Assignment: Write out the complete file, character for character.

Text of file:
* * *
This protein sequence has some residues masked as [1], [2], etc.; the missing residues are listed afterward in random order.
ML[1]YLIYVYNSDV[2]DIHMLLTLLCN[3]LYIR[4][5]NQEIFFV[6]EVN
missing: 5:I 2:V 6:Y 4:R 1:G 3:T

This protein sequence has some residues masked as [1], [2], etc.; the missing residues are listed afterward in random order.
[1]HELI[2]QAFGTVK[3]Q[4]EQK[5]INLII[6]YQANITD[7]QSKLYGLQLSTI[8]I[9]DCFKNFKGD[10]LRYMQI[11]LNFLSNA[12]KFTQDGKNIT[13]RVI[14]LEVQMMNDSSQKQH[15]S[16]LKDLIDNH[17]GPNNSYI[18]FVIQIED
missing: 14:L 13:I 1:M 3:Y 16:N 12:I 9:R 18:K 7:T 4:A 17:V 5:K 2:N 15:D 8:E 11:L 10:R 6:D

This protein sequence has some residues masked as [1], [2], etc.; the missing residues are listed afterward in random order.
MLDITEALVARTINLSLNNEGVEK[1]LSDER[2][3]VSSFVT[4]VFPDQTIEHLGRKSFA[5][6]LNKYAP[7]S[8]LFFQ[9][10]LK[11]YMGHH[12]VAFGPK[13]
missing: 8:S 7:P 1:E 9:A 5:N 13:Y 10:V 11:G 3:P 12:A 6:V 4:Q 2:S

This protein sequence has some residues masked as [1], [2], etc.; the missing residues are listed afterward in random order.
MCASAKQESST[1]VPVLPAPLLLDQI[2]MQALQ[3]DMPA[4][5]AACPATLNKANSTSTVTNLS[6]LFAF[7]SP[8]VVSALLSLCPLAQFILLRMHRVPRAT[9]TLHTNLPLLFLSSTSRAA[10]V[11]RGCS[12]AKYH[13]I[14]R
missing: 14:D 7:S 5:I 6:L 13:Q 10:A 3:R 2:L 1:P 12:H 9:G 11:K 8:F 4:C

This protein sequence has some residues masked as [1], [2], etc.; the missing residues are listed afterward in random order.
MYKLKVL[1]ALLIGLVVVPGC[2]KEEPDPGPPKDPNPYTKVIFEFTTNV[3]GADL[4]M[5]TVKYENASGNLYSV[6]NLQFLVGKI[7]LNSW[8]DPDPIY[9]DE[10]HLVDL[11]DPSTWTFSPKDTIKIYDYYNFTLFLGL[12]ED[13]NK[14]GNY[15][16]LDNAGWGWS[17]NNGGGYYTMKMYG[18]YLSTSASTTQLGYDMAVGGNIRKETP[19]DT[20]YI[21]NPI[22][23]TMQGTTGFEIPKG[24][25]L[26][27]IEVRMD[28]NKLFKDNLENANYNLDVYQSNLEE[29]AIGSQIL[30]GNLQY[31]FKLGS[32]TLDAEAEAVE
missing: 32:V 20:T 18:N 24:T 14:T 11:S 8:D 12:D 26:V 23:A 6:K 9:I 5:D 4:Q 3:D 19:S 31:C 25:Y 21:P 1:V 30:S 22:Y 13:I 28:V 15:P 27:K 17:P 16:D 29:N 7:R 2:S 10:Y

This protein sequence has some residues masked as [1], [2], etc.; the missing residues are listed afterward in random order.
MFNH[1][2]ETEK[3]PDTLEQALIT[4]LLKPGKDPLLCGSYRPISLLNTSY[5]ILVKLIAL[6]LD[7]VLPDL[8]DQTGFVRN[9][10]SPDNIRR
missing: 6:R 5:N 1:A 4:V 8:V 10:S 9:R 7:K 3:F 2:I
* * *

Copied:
This protein sequence has some residues masked as [1], [2], etc.; the missing residues are listed afterward in random order.
ML[1]YLIYVYNSDV[2]DIHMLLTLLCN[3]LYIR[4][5]NQEIFFV[6]EVN
missing: 5:I 2:V 6:Y 4:R 1:G 3:T

This protein sequence has some residues masked as [1], [2], etc.; the missing residues are listed afterward in random order.
[1]HELI[2]QAFGTVK[3]Q[4]EQK[5]INLII[6]YQANITD[7]QSKLYGLQLSTI[8]I[9]DCFKNFKGD[10]LRYMQI[11]LNFLSNA[12]KFTQDGKNIT[13]RVI[14]LEVQMMNDSSQKQH[15]S[16]LKDLIDNH[17]GPNNSYI[18]FVIQIED
missing: 14:L 13:I 1:M 3:Y 16:N 12:I 9:R 18:K 7:T 4:A 17:V 5:K 2:N 15:D 8:E 11:L 10:R 6:D

This protein sequence has some residues masked as [1], [2], etc.; the missing residues are listed afterward in random order.
MLDITEALVARTINLSLNNEGVEK[1]LSDER[2][3]VSSFVT[4]VFPDQTIEHLGRKSFA[5][6]LNKYAP[7]S[8]LFFQ[9][10]LK[11]YMGHH[12]VAFGPK[13]
missing: 8:S 7:P 1:E 9:A 5:N 13:Y 10:V 11:G 3:P 12:A 6:V 4:Q 2:S

This protein sequence has some residues masked as [1], [2], etc.; the missing residues are listed afterward in random order.
MCASAKQESST[1]VPVLPAPLLLDQI[2]MQALQ[3]DMPA[4][5]AACPATLNKANSTSTVTNLS[6]LFAF[7]SP[8]VVSALLSLCPLAQFILLRMHRVPRAT[9]TLHTNLPLLFLSSTSRAA[10]V[11]RGCS[12]AKYH[13]I[14]R
missing: 14:D 7:S 5:I 6:L 13:Q 10:A 3:R 2:L 1:P 12:H 9:G 11:K 8:F 4:C

This protein sequence has some residues masked as [1], [2], etc.; the missing residues are listed afterward in random order.
MYKLKVL[1]ALLIGLVVVPGC[2]KEEPDPGPPKDPNPYTKVIFEFTTNV[3]GADL[4]M[5]TVKYENASGNLYSV[6]NLQFLVGKI[7]LNSW[8]DPDPIY[9]DE[10]HLVDL[11]DPSTWTFSPKDTIKIYDYYNFTLFLGL[12]ED[13]NK[14]GNY[15][16]LDNAGWGWS[17]NNGGGYYTMKMYG[18]YLSTSASTTQLGYDMAVGGNIRKETP[19]DT[20]YI[21]NPI[22][23]TMQGTTGFEIPKG[24][25]L[26][27]IEVRMD[28]NKLFKDNLENANYNLDVYQSNLEE[29]AIGSQIL[30]GNLQY[31]FKLGS[32]TLDAEAEAVE
missing: 32:V 20:T 18:N 24:T 14:T 11:S 8:D 12:D 26:V 23:A 6:K 9:I 5:D 4:Q 3:D 19:S 31:C 25:Y 21:P 1:V 30:S 22:Y 13:I 28:V 15:P 27:K 17:P 16:D 29:N 7:R 2:S 10:Y

This protein sequence has some residues masked as [1], [2], etc.; the missing residues are listed afterward in random order.
MFNH[1][2]ETEK[3]PDTLEQALIT[4]LLKPGKDPLLCGSYRPISLLNTSY[5]ILVKLIAL[6]LD[7]VLPDL[8]DQTGFVRN[9][10]SPDNIRR
missing: 6:R 5:N 1:A 4:V 8:V 10:S 9:R 7:K 3:F 2:I